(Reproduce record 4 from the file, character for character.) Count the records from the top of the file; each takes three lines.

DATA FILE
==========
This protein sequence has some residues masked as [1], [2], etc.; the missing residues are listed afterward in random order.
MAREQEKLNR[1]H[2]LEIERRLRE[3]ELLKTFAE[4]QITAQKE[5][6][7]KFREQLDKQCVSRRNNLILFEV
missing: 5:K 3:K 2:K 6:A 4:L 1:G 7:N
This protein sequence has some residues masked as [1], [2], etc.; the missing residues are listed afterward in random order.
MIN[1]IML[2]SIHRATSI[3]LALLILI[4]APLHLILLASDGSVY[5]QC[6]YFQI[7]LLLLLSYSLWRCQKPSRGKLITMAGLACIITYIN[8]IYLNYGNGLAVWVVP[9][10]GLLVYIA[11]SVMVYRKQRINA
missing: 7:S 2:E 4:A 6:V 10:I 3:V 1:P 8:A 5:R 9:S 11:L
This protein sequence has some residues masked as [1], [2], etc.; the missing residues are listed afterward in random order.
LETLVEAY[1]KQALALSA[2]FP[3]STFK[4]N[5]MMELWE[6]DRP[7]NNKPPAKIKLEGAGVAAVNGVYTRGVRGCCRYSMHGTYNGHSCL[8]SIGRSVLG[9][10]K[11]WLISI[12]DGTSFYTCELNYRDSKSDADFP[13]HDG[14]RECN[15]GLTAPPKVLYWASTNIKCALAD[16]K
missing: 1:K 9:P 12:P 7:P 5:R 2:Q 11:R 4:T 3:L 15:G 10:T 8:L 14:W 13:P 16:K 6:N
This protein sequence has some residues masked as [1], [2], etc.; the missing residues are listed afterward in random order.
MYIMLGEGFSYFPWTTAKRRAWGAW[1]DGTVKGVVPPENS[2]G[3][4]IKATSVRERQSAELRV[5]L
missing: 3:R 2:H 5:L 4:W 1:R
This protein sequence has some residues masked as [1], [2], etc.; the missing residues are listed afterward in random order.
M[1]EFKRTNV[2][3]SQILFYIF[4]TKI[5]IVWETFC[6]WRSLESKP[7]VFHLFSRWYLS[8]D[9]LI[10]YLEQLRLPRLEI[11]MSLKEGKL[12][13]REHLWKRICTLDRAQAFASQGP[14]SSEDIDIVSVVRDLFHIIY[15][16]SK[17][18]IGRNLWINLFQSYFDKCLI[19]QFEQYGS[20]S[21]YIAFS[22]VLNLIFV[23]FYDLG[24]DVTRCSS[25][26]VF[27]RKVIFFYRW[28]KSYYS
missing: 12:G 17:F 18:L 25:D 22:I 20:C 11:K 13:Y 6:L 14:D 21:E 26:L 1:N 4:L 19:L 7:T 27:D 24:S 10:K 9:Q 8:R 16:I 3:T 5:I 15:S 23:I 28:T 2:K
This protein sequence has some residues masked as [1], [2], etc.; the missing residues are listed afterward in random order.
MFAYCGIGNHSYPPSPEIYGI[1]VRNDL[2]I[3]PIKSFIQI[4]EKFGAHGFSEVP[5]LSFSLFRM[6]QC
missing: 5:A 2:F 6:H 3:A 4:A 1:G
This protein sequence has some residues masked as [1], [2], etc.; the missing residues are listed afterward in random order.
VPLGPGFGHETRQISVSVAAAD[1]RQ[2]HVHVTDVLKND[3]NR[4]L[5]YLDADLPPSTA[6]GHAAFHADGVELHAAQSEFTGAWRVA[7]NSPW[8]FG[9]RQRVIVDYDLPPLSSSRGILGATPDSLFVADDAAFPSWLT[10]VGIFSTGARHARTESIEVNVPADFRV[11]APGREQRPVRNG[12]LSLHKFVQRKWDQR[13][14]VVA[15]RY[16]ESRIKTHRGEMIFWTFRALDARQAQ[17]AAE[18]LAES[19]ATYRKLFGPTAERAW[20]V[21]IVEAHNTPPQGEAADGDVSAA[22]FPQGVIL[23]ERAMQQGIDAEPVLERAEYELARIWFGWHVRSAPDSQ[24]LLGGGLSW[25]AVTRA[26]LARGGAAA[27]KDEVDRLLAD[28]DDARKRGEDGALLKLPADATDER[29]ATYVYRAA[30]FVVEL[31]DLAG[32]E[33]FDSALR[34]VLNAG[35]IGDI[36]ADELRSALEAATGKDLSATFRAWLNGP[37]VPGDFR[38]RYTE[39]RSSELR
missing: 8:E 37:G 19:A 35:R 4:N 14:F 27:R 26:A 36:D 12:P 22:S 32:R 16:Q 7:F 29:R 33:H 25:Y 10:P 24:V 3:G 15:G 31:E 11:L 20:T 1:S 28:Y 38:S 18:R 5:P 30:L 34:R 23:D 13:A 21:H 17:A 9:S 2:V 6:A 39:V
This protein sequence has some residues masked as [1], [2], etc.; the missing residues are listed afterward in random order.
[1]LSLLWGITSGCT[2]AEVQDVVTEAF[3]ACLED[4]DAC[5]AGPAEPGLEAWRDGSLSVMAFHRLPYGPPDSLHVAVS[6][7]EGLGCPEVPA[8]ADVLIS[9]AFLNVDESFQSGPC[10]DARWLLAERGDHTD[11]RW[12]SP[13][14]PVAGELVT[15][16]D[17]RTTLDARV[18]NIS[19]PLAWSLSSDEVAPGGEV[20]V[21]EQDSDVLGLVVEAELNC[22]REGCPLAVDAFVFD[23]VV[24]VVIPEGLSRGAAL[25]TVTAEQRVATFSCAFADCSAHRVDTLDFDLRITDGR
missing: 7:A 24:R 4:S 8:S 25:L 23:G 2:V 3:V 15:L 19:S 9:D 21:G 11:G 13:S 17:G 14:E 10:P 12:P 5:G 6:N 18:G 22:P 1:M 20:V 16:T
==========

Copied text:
This protein sequence has some residues masked as [1], [2], etc.; the missing residues are listed afterward in random order.
MYIMLGEGFSYFPWTTAKRRAWGAW[1]DGTVKGVVPPENS[2]G[3][4]IKATSVRERQSAELRV[5]L
missing: 3:R 2:H 5:L 4:W 1:R